The vast majority of successful deep neural networks are trained using variants of stochastic gradient descent (SGD) algorithms. Recent attempts to improve SGD can be broadly categorized into two approaches: (1) adaptive learning rate schemes, such as AdaGrad and Adam and (2) accelerated schemes, such as heavy-ball and Nesterov momentum. In this paper, we propose a new optimization algorithm, Lookahead, that is orthogonal to these previous approaches and iteratively updates two sets of weights. Intuitively, the algorithm chooses a search direction by looking ahead at the sequence of fast weights" generated by another optimizer. We show that Lookahead improves the learning stability and lowers the variance of its inner optimizer with negligible computation and memory cost.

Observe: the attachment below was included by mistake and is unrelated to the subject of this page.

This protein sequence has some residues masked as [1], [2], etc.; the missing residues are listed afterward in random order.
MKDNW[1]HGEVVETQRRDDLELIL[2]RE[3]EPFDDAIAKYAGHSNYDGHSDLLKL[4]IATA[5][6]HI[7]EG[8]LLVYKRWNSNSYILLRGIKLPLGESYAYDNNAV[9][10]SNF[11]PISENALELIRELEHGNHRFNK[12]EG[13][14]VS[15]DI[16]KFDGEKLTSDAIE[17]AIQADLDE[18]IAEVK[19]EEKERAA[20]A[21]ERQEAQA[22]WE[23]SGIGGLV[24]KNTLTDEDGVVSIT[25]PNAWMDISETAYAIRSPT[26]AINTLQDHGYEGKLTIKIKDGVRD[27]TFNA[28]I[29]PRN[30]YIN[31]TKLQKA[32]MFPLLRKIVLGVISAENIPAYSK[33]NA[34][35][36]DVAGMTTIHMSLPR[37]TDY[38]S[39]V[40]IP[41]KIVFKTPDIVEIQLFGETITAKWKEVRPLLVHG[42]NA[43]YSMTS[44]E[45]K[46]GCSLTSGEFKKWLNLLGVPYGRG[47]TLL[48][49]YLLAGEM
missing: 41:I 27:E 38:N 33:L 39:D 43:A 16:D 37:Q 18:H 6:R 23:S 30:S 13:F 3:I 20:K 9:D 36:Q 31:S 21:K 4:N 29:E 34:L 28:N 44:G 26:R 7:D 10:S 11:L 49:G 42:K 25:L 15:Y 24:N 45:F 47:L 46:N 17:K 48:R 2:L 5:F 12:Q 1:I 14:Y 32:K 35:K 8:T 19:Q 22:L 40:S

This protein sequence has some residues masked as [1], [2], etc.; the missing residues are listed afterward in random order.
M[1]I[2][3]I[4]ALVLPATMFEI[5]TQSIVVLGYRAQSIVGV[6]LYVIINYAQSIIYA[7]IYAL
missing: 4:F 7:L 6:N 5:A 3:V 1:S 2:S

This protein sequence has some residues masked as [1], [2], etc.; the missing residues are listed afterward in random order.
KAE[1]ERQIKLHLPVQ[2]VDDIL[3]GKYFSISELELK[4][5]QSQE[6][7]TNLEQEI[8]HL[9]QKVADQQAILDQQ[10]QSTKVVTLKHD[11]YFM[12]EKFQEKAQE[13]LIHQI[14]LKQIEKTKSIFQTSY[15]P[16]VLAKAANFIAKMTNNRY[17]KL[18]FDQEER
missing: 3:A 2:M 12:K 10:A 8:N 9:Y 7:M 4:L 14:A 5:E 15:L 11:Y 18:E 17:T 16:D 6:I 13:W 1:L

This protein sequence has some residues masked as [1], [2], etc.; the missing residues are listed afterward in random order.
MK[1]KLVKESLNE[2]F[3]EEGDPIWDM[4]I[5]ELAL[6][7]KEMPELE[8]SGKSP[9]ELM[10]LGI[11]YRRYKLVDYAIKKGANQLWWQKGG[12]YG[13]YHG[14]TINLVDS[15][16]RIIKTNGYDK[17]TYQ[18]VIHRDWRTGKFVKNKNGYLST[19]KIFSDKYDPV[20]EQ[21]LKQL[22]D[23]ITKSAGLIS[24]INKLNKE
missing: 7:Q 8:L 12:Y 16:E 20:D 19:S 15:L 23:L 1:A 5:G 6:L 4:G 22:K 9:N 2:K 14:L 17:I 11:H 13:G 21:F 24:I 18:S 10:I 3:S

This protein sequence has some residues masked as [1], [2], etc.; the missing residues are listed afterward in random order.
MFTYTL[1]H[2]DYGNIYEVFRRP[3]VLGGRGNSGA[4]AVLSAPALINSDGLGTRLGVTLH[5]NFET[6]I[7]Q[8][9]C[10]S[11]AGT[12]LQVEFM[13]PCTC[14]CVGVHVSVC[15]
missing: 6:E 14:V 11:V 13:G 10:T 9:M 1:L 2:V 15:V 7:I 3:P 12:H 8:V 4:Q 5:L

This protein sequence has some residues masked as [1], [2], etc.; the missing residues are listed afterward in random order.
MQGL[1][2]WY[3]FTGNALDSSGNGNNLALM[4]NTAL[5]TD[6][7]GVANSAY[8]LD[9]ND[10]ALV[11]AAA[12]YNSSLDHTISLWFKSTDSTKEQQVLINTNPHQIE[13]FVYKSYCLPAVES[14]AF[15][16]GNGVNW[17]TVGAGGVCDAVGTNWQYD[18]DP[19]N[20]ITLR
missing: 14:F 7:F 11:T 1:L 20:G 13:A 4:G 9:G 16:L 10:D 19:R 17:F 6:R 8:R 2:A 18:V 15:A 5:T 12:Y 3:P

The generalization and learning speed of a multi-class neural network can often be significantly improved by using soft targets that are a weighted average of the hard targets and the uniform distribution over labels. Smoothing the labels in this way prevents the network from becoming over-confident and label smoothing has been used in many state-of-the-art models, including image classification, language translation and speech recognition. Despite its widespread use, label smoothing is still poorly understood. Here we show empirically that in addition to improving generalization, label smoothing improves model calibration which can significantly improve beam search. However, we also observe that if a teacher network is trained with label smoothing, knowledge distillation into a student network is much less effective.
Hinton, Geoffrey E., Salakhutdinov, Russ R.